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Connection from LOR box to outlet?


Tim
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Question.....Are there LOR users out there that do NOT have a direct connect from the LOR box to the outlet? If so, are you using a specific gauge of extention cord or will any do? This is the connection from the box to the power source, not the box to the lights. I'm thinking of putting a box at my neighbors house but want to use my electric so I need to get the box connected to my house. Any suggestions would be appreciated.

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I have my boxes close (5) to the displays they control. I opted for this option in order to reduce running a lot of ext cords to one point. This way I only run the supply lines to the controller.

The wire size all depends on the length of the run and the amps you are pulling through. This site has a calculator for determining wire size, AWG but the wire to the receptacle is # 12 that's bad. Think of it as size size must go from larger to thinner gage, never the other way around.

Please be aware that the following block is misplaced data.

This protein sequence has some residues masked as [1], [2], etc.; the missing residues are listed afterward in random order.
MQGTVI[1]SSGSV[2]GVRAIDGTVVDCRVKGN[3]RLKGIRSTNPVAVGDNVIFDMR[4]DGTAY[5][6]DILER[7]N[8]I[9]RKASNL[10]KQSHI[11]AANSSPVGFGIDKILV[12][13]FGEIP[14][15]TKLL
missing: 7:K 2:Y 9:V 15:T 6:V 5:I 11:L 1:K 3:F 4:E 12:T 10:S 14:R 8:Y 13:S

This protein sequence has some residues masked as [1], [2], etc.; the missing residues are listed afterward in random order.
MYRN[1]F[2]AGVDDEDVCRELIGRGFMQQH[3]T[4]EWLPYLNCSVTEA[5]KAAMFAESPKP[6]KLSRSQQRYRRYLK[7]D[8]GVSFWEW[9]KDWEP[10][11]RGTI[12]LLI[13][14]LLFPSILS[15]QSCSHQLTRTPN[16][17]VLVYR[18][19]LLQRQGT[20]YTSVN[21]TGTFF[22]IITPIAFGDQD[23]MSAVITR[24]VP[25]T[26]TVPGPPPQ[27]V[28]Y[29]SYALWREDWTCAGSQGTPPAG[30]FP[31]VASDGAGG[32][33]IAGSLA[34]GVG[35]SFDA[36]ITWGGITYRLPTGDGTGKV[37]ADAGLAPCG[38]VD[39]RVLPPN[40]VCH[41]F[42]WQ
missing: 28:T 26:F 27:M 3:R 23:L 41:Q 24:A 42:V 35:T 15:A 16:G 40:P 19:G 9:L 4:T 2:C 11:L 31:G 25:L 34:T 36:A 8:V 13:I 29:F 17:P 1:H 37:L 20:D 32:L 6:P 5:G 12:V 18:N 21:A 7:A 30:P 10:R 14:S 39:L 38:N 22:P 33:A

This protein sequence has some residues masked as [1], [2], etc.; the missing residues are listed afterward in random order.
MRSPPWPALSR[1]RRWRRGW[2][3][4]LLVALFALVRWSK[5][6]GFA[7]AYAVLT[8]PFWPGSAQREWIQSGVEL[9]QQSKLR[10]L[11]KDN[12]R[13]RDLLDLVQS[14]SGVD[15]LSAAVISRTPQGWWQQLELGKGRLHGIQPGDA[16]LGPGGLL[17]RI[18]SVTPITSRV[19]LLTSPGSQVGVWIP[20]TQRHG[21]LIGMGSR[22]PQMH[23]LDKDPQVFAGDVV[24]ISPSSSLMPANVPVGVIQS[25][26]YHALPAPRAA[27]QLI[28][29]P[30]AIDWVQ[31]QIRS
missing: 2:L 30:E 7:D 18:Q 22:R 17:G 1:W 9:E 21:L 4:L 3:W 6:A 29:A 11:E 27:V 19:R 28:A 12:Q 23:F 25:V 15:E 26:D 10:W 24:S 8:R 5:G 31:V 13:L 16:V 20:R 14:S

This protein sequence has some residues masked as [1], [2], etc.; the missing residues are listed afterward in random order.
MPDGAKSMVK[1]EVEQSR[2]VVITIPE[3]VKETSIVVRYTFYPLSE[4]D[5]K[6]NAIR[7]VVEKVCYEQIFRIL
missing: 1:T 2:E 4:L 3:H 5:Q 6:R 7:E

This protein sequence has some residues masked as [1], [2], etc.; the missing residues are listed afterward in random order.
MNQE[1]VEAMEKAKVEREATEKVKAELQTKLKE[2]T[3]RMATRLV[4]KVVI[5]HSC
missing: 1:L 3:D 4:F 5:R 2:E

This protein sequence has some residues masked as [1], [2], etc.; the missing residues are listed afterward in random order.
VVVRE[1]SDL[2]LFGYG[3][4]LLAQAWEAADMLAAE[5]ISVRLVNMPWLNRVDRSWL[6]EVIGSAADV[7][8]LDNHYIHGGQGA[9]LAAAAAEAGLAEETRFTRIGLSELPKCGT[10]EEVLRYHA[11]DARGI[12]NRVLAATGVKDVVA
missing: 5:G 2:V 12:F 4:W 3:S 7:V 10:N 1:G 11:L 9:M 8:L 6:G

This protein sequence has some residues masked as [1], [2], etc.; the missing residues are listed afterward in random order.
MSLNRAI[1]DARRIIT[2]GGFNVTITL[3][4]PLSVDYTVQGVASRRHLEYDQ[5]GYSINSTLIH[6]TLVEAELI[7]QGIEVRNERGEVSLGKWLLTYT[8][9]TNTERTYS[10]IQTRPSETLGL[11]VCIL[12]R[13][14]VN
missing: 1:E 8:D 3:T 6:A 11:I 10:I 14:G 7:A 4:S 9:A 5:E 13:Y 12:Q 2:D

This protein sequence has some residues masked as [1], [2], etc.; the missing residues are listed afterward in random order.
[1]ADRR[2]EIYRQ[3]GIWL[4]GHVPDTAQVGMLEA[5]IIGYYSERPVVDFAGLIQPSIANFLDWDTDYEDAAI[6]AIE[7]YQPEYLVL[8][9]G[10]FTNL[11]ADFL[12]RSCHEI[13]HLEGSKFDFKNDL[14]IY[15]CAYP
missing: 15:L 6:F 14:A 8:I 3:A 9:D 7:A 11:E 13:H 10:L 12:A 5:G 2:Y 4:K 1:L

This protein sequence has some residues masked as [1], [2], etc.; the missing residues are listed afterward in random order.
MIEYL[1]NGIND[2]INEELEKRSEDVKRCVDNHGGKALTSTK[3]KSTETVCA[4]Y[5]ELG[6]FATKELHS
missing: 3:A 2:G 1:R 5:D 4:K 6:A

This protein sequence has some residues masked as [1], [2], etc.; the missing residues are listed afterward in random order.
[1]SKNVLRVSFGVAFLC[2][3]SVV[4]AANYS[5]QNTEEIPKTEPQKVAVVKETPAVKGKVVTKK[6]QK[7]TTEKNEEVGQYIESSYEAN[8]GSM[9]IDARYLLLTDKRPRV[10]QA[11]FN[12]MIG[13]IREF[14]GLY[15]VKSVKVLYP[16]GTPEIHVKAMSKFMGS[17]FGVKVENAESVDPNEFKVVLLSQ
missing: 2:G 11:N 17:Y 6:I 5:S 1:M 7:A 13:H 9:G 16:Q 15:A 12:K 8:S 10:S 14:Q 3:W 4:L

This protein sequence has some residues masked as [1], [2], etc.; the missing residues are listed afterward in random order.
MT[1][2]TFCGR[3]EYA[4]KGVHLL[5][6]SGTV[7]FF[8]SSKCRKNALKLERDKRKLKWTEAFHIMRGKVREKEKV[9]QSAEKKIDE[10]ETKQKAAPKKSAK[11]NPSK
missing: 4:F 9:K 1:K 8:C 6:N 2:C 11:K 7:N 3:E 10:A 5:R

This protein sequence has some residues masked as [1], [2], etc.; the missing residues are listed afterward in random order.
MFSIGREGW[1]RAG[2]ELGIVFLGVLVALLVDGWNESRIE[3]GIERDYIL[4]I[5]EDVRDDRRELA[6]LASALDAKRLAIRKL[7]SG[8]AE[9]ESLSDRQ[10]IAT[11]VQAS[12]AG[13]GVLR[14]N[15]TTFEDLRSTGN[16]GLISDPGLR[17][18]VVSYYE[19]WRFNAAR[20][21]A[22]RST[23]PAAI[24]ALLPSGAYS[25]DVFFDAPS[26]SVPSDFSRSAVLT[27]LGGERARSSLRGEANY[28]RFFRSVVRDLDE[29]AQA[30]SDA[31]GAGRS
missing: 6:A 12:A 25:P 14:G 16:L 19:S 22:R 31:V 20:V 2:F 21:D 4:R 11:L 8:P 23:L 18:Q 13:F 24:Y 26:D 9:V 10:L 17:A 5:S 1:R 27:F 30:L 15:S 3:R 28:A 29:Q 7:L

in my display I was able to use #12 extension cords.



L

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Brian Mitchell

In ballpark figures. If your box is drawing 10 amps or less, you can use 16 gauge cord. 10-13 amps a 14 gauge cord, 13-15 use a 12 guage cord.

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Before I went to almost all LED, I was definitely pushing it with the 16g cord - it was the cheapest and I needed a lot - but found it melting the snow and ice all around it and at least a few times melted the ends of the extension cords together. Last year (still before LED) I upgraded to the 12g cord for each run from outlet to LOR box and went much better. This year, with the LED I could actually run more than 250 channels on just one 12g cord from one outlet (I think my total amps for the LEDs are around 10).

So - summary - don't melt the snow and you're pulling a safe amount of current through whatever cord you buy - and if you buy LED you get additional savings in the size of extension cords you'll need :(

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Donald Puryear